Have you ever Googled “what is charging”? The funny thing is, it seems like such an obvious question until you see the answers.


Your phone battery is essentially a tiny compartment of chemical energy. Every time you plug your phone in to charge, you’re basically the catalyst to reset a chemical reaction which inside the battery. For those of you who passed chemistry, charging is the transfer of electrons from the negative end of a battery to the positive end (and for those who liked chemistry, electrons passing from the negative anode to the cathode).

Most smartphone or smart device technology now includes a Lithium-ion battery. Charging works the same way with these batteries, despite slightly modified components within the battery. But we won’t get into the details.


Amperage is the strength of an electric current often used to measure charging. In fact, amperage is the difference between a lightning quick full charge and an all-day trickle. Amperage is the defining factor of how quickly your device will charge.

Voltage, on the other hand, is the unit of current. Interestingly enough, it is actually a function of pressure – and in this case referencing the chemical reaction that creates charge. In simpler terms (kind of), voltage is equal to the pressure that pushes electrons through their conductive loop (or from the anode to the cathode).

Wattage, on the other hand, is the rate at which energy is either created or spent. Watts represent energy per unit of time. As an example we’ve all run into, when buying light bulbs, a 100W light bulb means that the light bulb will last for 100 Watt hours.

These three concepts tie together in this formula defining charge:

Watts = Amps x Volts

So, for example, a phone charger delivering 5 Watts = 5 Volts x 1000 mA.

According to this in-depth article from Wired:

“For example, consider these charging scenarios for the Retina iPad mini. You could use a Lightning connector plugged into a computer (via USB), an iPhone charger connected to a wall socket, or an iPad charger connected to a wall socket. A PC USB charger delivers 2.5 Watts of power (5 volts at 500 mA). An iPhone charger delivers 5 Watts (5 volts at 1000 mA). A Retina iPad mini charger delivers 10 watts (5.1 volts at 2100 mA).

“While all of these will charge your iPad, using the USB connected to a PC will charge your Retina mini four times slower than if you used the iPad charger it came with. Conversely, if you use a tablet charger for your smartphone, it’d charge up faster than normal (Note: Some devices like the iPhone will only draw up to 1A of current no matter the charger). If you play mix-and-match with these types of chargers like this, don’t worry – you’re not going to blow up your phone or anything crazy like that. And the myth that charging your device at a faster rate will reduce the life of your device’s battery is false. For some older devices, the higher specced charger just won’t work at all, while newer devices will just charge faster.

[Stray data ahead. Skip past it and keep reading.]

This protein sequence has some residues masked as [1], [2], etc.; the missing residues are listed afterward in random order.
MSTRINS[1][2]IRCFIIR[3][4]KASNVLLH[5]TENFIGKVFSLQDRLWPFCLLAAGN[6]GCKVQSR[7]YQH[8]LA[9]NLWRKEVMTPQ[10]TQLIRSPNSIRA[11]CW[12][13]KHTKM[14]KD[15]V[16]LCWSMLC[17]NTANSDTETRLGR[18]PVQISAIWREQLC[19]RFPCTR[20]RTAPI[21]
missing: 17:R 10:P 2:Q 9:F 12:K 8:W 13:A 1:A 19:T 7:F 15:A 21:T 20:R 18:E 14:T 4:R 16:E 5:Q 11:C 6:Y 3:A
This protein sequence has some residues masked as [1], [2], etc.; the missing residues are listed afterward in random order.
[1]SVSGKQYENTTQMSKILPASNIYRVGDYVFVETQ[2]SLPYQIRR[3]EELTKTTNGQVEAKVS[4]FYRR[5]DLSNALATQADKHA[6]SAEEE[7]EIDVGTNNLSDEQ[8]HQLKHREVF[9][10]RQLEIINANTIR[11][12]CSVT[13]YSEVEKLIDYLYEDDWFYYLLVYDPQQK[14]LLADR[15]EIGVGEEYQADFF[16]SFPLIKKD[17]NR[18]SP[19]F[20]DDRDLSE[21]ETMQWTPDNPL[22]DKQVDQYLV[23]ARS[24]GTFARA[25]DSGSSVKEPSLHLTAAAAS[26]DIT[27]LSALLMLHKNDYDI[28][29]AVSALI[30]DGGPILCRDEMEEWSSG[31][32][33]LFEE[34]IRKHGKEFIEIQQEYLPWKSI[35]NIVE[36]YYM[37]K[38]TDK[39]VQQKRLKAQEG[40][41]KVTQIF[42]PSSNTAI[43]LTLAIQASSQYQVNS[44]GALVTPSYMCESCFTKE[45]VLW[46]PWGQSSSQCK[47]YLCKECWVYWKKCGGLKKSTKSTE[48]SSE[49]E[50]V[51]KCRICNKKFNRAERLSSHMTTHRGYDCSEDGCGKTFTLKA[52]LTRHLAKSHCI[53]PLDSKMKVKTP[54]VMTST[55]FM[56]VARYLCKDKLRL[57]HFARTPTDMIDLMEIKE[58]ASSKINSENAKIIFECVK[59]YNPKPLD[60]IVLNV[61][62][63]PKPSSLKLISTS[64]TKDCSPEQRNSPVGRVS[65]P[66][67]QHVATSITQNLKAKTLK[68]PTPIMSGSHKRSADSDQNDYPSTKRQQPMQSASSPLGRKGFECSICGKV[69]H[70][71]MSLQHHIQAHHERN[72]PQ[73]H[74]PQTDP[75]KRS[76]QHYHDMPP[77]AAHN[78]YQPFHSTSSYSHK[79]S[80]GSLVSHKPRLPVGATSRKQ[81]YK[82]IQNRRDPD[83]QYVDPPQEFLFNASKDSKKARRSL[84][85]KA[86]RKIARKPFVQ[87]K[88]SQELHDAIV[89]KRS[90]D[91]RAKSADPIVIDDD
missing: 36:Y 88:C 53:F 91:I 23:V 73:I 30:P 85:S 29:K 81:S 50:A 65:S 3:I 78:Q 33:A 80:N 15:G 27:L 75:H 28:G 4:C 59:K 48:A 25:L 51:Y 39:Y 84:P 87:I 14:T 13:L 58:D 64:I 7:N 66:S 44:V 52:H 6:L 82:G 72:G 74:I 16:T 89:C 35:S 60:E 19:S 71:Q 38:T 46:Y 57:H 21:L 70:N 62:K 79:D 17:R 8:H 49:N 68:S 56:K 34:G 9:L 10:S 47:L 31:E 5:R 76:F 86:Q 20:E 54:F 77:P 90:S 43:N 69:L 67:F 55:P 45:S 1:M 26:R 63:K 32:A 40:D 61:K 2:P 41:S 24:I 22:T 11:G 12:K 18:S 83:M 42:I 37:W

“Ultimately, it’s really the amperage that determines how fast a charger will supply power to your device. If you want quicker charging, look for a wall or car charger that delivers 2100 mA of current at 5 volts (or whatever voltage the device you’re trying to charge is specced at).”


The age-old question: how fast of a charger is too fast? As you’ve noticed, the larger the brick, the quicker the charge.

Larger bricks accommodate for larger chemical reactions and pressurization – charging phone batteries even quicker. Naturally, an iPad requires more reaction to charge. Accordingly, an iPad charger will charge your iPhone quicker whereas an iPhone charger could equate to a trickle charge for your iPad.

The best way to know that you are protecting your devices and charging properly is to check their tags or manuals. If you don’t have either handy, a quick Google search will keep you on the right track.

But to reiterate the point from Wired’s article, it’s a myth that you will reduce phone battery life or blow up your phone by charging at a higher wattage than its standard charger offers. Newer, higher wattage chargers simply speed up the charging process.